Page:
• It's best to not use assert, as they get ignored when you call the script with the -O flag.

• Limit the length of your lines. 79 is the common maximum character width in Python.

• Python prefers to have white-space over clumped up code, so when using operators try to leave a space either side of them. 1-1 looks like a variable not like 1 - 1. This is worse since 1 can look like l in some typefaces.

• You should change the turnery operators:

• Expand them over multiple lines, to increase readability;

• Change them to use a function, so you don't calculate row_idx - radii twice; or,

• Use min and max. Which gains the benefits of both the above.

• You assume that you have $O(1)$ writes, neighbour has $O(3^2\times\text{n2d_array})$ reads and writes. You are computing and writing to start_row and end_row way more then you need to, try putting them in the above for loop.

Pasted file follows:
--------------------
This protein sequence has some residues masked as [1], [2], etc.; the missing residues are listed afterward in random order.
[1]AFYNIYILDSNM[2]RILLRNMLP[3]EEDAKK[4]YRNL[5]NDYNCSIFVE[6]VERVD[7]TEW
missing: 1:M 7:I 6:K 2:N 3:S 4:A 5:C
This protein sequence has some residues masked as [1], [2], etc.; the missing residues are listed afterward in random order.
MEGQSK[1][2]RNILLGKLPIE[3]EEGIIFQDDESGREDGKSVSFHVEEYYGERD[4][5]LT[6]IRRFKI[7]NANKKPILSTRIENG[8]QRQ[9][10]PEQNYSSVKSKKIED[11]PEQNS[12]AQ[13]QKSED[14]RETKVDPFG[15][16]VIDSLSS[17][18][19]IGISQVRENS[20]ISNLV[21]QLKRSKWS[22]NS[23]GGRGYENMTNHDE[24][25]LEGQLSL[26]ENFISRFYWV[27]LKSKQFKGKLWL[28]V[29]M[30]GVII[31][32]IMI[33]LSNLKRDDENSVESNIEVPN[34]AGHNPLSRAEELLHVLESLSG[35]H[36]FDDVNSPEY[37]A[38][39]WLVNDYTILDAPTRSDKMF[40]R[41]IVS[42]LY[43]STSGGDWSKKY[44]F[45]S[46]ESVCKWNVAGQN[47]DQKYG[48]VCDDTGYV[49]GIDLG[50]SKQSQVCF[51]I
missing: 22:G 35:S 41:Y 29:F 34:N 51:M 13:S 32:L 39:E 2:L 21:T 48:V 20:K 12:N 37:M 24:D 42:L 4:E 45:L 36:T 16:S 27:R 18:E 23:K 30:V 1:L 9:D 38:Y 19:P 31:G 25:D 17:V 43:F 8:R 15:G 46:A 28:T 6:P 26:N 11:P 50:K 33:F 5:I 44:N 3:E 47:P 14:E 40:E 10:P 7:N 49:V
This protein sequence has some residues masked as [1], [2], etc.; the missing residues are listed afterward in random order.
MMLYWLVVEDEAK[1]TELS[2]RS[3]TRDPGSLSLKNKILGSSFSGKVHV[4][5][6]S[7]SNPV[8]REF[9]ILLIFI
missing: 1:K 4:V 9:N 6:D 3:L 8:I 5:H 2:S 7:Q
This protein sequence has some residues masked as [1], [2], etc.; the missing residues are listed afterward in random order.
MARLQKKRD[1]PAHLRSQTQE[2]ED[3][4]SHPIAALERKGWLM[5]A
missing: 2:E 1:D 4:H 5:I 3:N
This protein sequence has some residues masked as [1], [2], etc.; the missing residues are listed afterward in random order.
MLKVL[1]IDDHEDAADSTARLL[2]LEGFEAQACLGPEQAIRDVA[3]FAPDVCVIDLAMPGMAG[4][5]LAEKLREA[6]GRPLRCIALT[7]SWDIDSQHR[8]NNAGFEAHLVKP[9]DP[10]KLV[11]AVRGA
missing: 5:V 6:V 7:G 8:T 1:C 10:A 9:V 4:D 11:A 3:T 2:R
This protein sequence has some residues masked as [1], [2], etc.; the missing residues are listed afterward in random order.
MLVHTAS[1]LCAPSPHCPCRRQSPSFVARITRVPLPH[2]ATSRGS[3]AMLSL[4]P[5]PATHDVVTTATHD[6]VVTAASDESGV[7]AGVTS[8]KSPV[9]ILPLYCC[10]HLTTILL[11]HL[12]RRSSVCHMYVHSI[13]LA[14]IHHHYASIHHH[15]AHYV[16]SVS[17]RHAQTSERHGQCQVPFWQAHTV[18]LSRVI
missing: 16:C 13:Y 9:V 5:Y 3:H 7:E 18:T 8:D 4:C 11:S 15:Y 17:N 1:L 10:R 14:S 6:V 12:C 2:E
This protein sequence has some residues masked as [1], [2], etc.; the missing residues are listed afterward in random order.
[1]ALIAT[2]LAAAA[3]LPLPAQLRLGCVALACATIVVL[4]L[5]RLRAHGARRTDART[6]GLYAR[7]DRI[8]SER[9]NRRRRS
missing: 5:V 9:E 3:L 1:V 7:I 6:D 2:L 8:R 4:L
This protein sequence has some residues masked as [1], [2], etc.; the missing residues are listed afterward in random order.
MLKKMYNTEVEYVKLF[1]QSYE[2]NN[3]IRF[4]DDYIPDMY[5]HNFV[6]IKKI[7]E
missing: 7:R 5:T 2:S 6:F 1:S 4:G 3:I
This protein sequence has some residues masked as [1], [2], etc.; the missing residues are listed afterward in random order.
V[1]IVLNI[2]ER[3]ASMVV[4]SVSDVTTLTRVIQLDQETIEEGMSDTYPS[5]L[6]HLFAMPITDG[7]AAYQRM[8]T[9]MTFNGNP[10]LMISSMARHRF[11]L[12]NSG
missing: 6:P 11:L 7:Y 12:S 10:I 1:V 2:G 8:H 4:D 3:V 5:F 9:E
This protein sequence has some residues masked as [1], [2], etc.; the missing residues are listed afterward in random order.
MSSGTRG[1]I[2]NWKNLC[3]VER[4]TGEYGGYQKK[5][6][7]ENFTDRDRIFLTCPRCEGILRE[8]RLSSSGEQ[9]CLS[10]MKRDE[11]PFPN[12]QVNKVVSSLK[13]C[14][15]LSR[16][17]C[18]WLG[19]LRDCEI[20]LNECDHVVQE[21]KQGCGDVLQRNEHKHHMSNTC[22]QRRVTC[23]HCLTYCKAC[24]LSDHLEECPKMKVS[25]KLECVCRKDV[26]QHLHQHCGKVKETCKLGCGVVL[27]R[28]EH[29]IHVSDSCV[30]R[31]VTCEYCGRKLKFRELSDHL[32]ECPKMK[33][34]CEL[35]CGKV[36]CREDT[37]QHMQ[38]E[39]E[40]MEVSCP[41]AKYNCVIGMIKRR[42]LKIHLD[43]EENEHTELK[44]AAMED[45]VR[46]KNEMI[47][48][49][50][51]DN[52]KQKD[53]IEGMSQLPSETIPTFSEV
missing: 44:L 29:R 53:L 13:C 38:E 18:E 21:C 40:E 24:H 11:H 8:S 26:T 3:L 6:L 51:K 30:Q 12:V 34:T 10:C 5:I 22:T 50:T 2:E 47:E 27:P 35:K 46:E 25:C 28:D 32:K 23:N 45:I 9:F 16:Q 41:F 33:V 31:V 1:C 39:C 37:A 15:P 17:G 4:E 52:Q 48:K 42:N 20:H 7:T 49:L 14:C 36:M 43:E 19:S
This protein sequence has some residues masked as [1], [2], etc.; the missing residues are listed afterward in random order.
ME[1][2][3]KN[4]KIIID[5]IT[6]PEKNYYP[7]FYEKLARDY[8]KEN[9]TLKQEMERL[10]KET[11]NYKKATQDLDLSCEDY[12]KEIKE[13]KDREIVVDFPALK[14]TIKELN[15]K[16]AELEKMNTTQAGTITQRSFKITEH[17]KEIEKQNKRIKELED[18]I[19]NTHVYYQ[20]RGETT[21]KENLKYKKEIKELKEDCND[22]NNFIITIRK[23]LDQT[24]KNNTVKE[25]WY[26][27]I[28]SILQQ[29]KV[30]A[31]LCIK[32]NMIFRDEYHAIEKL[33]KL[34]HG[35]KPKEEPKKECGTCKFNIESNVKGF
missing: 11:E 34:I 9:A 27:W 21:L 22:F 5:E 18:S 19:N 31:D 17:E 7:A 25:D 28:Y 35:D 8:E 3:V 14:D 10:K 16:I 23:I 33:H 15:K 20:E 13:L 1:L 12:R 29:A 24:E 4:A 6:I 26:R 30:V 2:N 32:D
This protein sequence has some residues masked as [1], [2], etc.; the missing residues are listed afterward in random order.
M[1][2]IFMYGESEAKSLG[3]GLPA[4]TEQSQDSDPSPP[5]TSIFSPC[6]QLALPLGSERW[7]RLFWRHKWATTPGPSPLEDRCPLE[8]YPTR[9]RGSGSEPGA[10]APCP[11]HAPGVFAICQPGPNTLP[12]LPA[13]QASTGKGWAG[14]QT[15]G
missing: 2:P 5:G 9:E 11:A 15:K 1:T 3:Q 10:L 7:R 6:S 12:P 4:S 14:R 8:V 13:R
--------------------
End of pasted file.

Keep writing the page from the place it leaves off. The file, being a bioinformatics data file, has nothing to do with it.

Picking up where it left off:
• Your sum for neighbour can be written nicer using a comprehension and sum, but you may loose some performance.

• Some of your variable names should probably change, idx can just be index, and end_row seems more like a function name than the row_end.

I would write your code as the following:

def neighbours_count(array, radii=1):
if array.ndim != 2:
raise Exception # Change this to a better Exception

row_size, column_size = array.shape
neighbours_amount = np.zeros_like(array)
for row_index, row_value in enumerate(array):
row_start = max(row_index - radii, 0)
row_end = min(row_index + radii + 1, row_size)
for column_index, column_value in enumerate(row_value):
column_start = max(column_index - radii, 0)